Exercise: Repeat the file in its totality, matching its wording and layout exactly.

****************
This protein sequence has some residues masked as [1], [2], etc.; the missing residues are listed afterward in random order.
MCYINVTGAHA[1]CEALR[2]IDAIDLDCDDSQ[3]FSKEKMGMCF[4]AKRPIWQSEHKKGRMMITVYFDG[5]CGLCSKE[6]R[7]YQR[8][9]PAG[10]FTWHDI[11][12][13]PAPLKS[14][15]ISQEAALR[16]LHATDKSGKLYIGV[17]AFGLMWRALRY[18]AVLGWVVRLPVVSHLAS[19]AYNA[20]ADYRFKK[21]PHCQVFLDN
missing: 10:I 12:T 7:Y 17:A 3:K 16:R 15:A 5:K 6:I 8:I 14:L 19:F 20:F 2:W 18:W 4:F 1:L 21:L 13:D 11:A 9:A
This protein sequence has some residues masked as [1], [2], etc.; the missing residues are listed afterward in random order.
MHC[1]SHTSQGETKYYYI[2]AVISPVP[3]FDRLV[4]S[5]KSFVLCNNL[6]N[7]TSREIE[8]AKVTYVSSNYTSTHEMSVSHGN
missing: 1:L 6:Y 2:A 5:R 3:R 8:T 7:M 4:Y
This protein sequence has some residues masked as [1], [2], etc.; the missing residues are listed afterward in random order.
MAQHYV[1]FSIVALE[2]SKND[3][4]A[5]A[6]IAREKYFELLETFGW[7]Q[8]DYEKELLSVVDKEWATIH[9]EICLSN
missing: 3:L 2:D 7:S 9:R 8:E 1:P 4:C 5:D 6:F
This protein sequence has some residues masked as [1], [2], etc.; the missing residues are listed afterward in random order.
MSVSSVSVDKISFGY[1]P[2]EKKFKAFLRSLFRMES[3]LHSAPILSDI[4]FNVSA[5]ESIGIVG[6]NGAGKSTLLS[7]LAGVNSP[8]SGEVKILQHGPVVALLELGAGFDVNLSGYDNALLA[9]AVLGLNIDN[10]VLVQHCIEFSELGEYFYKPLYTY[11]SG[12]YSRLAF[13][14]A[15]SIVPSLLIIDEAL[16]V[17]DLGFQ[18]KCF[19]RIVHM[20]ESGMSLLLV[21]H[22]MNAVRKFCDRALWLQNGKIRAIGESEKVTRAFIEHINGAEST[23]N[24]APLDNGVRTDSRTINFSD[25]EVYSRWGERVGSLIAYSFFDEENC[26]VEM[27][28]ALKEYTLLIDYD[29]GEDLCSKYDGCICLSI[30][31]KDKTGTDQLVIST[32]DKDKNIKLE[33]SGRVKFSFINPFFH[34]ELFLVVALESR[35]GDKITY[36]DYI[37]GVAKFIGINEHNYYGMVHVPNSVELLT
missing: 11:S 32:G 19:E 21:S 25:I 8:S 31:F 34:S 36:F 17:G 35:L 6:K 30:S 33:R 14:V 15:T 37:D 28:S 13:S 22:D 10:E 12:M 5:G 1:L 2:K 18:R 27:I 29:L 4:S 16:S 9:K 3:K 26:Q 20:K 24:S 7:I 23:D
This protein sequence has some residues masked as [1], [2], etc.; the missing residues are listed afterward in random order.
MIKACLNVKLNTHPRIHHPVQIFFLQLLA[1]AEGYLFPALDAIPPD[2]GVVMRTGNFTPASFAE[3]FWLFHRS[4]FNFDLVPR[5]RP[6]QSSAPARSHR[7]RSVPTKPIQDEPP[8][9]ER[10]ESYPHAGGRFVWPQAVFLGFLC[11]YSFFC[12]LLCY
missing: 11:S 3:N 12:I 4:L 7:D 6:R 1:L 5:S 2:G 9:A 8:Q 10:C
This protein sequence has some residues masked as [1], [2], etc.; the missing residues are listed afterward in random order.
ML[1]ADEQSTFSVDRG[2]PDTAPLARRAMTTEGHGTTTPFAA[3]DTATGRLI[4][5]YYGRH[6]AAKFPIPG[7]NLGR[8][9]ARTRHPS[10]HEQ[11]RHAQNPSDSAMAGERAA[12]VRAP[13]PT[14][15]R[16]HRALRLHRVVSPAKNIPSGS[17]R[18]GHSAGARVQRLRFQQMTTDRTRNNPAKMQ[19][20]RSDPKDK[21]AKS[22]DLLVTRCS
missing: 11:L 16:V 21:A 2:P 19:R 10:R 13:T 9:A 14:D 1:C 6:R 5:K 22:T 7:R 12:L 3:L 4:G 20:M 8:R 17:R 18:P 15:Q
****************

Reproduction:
This protein sequence has some residues masked as [1], [2], etc.; the missing residues are listed afterward in random order.
MCYINVTGAHA[1]CEALR[2]IDAIDLDCDDSQ[3]FSKEKMGMCF[4]AKRPIWQSEHKKGRMMITVYFDG[5]CGLCSKE[6]R[7]YQR[8][9]PAG[10]FTWHDI[11][12][13]PAPLKS[14][15]ISQEAALR[16]LHATDKSGKLYIGV[17]AFGLMWRALRY[18]AVLGWVVRLPVVSHLAS[19]AYNA[20]ADYRFKK[21]PHCQVFLDN
missing: 10:I 12:T 7:Y 17:A 3:K 16:R 15:A 5:K 6:I 8:I 14:L 19:F 20:F 2:W 18:W 4:F 1:L 21:L 13:D 11:A 9:A
This protein sequence has some residues masked as [1], [2], etc.; the missing residues are listed afterward in random order.
MHC[1]SHTSQGETKYYYI[2]AVISPVP[3]FDRLV[4]S[5]KSFVLCNNL[6]N[7]TSREIE[8]AKVTYVSSNYTSTHEMSVSHGN
missing: 1:L 6:Y 2:A 5:R 3:R 8:T 7:M 4:Y
This protein sequence has some residues masked as [1], [2], etc.; the missing residues are listed afterward in random order.
MAQHYV[1]FSIVALE[2]SKND[3][4]A[5]A[6]IAREKYFELLETFGW[7]Q[8]DYEKELLSVVDKEWATIH[9]EICLSN
missing: 3:L 2:D 7:S 9:R 8:E 1:P 4:C 5:D 6:F
This protein sequence has some residues masked as [1], [2], etc.; the missing residues are listed afterward in random order.
MSVSSVSVDKISFGY[1]P[2]EKKFKAFLRSLFRMES[3]LHSAPILSDI[4]FNVSA[5]ESIGIVG[6]NGAGKSTLLS[7]LAGVNSP[8]SGEVKILQHGPVVALLELGAGFDVNLSGYDNALLA[9]AVLGLNIDN[10]VLVQHCIEFSELGEYFYKPLYTY[11]SG[12]YSRLAF[13][14]A[15]SIVPSLLIIDEAL[16]V[17]DLGFQ[18]KCF[19]RIVHM[20]ESGMSLLLV[21]H[22]MNAVRKFCDRALWLQNGKIRAIGESEKVTRAFIEHINGAEST[23]N[24]APLDNGVRTDSRTINFSD[25]EVYSRWGERVGSLIAYSFFDEENC[26]VEM[27][28]ALKEYTLLIDYD[29]GEDLCSKYDGCICLSI[30][31]KDKTGTDQLVIST[32]DKDKNIKLE[33]SGRVKFSFINPFFH[34]ELFLVVALESR[35]GDKITY[36]DYI[37]GVAKFIGINEHNYYGMVHVPNSVELLT
missing: 11:S 32:G 19:E 21:S 25:I 8:S 31:F 34:S 36:F 17:G 35:L 6:K 30:S 33:R 14:V 15:T 37:D 28:S 13:S 22:D 10:E 12:M 5:G 1:L 2:K 18:R 27:I 29:L 4:S 16:S 9:K 3:K 26:Q 20:K 24:S 7:I 23:D
This protein sequence has some residues masked as [1], [2], etc.; the missing residues are listed afterward in random order.
MIKACLNVKLNTHPRIHHPVQIFFLQLLA[1]AEGYLFPALDAIPPD[2]GVVMRTGNFTPASFAE[3]FWLFHRS[4]FNFDLVPR[5]RP[6]QSSAPARSHR[7]RSVPTKPIQDEPP[8][9]ER[10]ESYPHAGGRFVWPQAVFLGFLC[11]YSFFC[12]LLCY
missing: 11:S 3:N 12:I 4:L 7:D 6:R 1:L 5:S 2:G 9:A 8:Q 10:C
This protein sequence has some residues masked as [1], [2], etc.; the missing residues are listed afterward in random order.
ML[1]ADEQSTFSVDRG[2]PDTAPLARRAMTTEGHGTTTPFAA[3]DTATGRLI[4][5]YYGRH[6]AAKFPIPG[7]NLGR[8][9]ARTRHPS[10]HEQ[11]RHAQNPSDSAMAGERAA[12]VRAP[13]PT[14][15]R[16]HRALRLHRVVSPAKNIPSGS[17]R[18]GHSAGARVQRLRFQQMTTDRTRNNPAKMQ[19][20]RSDPKDK[21]AKS[22]DLLVTRCS
missing: 11:L 16:V 21:A 2:P 19:R 10:R 13:T 9:A 14:D 1:C 6:R 5:K 22:T 7:R 12:L 3:L 4:G 20:M 8:R 17:R 18:P 15:Q